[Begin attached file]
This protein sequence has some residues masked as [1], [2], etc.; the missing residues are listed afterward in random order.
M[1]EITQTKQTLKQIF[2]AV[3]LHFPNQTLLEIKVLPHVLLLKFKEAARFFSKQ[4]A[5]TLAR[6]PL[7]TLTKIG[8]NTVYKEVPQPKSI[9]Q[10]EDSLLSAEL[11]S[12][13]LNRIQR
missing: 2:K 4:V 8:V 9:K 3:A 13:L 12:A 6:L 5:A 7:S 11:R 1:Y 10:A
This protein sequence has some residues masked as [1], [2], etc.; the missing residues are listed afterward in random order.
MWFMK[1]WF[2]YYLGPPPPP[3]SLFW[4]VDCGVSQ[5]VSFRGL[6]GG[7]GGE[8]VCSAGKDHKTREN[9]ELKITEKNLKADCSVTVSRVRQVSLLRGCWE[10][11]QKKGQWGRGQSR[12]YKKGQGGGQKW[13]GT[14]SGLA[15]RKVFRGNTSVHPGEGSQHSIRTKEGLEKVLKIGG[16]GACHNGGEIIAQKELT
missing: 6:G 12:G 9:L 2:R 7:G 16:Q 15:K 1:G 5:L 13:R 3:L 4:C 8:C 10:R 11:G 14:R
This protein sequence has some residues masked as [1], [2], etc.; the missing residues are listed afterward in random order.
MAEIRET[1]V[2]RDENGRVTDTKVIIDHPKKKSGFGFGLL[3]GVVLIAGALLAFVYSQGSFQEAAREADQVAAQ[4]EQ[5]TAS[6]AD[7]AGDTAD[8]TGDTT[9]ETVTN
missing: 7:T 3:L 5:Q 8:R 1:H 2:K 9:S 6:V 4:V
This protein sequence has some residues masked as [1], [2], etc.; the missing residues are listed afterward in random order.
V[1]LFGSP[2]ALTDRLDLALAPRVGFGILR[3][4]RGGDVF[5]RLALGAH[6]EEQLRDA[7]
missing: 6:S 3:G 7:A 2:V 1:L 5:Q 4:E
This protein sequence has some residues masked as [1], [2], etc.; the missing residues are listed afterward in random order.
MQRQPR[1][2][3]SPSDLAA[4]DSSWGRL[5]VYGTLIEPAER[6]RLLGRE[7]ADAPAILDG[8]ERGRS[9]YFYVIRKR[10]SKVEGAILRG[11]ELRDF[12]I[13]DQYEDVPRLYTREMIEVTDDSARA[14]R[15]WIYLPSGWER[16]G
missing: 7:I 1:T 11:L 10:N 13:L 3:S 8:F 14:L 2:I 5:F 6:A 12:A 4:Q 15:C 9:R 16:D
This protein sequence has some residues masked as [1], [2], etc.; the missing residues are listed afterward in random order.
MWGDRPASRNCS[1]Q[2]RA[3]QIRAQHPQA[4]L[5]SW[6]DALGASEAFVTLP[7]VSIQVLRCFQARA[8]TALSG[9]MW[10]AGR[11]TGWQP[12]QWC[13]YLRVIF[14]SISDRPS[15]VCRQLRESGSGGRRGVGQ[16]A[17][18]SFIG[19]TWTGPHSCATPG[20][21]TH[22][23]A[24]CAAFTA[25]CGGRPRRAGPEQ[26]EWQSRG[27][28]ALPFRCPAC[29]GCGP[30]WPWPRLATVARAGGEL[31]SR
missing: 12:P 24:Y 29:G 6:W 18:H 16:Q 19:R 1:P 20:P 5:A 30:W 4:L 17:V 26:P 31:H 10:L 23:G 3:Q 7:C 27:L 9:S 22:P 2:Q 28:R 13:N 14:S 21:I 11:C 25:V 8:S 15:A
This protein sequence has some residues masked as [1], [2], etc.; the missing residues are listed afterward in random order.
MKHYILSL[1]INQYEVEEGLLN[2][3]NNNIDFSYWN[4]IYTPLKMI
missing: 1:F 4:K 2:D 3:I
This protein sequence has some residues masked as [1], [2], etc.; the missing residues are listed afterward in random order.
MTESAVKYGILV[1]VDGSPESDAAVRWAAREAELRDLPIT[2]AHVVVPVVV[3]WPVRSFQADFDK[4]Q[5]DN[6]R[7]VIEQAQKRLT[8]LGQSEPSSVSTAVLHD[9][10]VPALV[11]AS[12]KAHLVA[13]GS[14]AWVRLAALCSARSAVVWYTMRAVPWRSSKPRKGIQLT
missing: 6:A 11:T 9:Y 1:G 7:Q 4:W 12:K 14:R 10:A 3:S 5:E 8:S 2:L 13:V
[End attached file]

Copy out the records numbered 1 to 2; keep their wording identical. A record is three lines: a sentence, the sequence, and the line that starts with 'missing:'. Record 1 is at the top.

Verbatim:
This protein sequence has some residues masked as [1], [2], etc.; the missing residues are listed afterward in random order.
M[1]EITQTKQTLKQIF[2]AV[3]LHFPNQTLLEIKVLPHVLLLKFKEAARFFSKQ[4]A[5]TLAR[6]PL[7]TLTKIG[8]NTVYKEVPQPKSI[9]Q[10]EDSLLSAEL[11]S[12][13]LNRIQR
missing: 2:K 4:V 8:V 9:K 3:A 13:L 12:A 6:L 5:A 7:S 11:R 1:Y 10:A
This protein sequence has some residues masked as [1], [2], etc.; the missing residues are listed afterward in random order.
MWFMK[1]WF[2]YYLGPPPPP[3]SLFW[4]VDCGVSQ[5]VSFRGL[6]GG[7]GGE[8]VCSAGKDHKTREN[9]ELKITEKNLKADCSVTVSRVRQVSLLRGCWE[10][11]QKKGQWGRGQSR[12]YKKGQGGGQKW[13]GT[14]SGLA[15]RKVFRGNTSVHPGEGSQHSIRTKEGLEKVLKIGG[16]GACHNGGEIIAQKELT
missing: 6:G 12:G 9:L 2:R 7:G 16:Q 15:K 1:G 5:L 13:R 3:L 4:C 8:C 10:R 11:G 14:R